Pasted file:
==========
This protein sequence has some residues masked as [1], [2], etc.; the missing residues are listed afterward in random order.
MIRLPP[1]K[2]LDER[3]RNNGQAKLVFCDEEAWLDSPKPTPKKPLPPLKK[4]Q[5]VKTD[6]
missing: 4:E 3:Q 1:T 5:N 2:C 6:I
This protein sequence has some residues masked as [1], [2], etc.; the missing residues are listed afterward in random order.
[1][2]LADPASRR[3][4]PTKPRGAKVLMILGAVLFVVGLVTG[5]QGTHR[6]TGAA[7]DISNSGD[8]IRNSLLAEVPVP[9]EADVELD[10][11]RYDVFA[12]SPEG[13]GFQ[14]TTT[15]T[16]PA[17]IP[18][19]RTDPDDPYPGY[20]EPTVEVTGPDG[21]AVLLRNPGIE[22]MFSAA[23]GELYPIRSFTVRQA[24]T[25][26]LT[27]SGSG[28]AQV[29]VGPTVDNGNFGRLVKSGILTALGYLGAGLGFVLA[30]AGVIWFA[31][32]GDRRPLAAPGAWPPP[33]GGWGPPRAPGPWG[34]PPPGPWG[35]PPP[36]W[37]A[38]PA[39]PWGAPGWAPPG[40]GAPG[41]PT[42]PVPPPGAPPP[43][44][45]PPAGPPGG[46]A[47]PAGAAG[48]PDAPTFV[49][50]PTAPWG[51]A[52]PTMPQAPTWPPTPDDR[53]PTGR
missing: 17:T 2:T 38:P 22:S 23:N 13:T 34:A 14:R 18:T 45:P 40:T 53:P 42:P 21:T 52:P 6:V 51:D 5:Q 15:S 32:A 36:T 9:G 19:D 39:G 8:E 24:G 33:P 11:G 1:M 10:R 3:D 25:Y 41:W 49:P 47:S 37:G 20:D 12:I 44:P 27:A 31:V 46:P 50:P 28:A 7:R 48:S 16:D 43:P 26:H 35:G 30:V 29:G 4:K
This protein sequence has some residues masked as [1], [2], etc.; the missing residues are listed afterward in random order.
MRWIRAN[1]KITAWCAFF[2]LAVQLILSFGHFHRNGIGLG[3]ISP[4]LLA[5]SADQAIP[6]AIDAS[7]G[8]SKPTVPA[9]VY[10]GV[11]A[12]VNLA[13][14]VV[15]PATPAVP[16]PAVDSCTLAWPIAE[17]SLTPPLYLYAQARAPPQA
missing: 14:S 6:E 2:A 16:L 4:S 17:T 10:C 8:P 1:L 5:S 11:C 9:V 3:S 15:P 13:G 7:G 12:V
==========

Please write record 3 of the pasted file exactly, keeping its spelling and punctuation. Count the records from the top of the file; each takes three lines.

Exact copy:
This protein sequence has some residues masked as [1], [2], etc.; the missing residues are listed afterward in random order.
MRWIRAN[1]KITAWCAFF[2]LAVQLILSFGHFHRNGIGLG[3]ISP[4]LLA[5]SADQAIP[6]AIDAS[7]G[8]SKPTVPA[9]VY[10]GV[11]A[12]VNLA[13][14]VV[15]PATPAVP[16]PAVDSCTLAWPIAE[17]SLTPPLYLYAQARAPPQA
missing: 14:S 6:E 2:A 16:L 4:S 17:T 10:C 8:P 1:L 5:S 11:C 9:V 3:S 15:P 13:G 7:G 12:V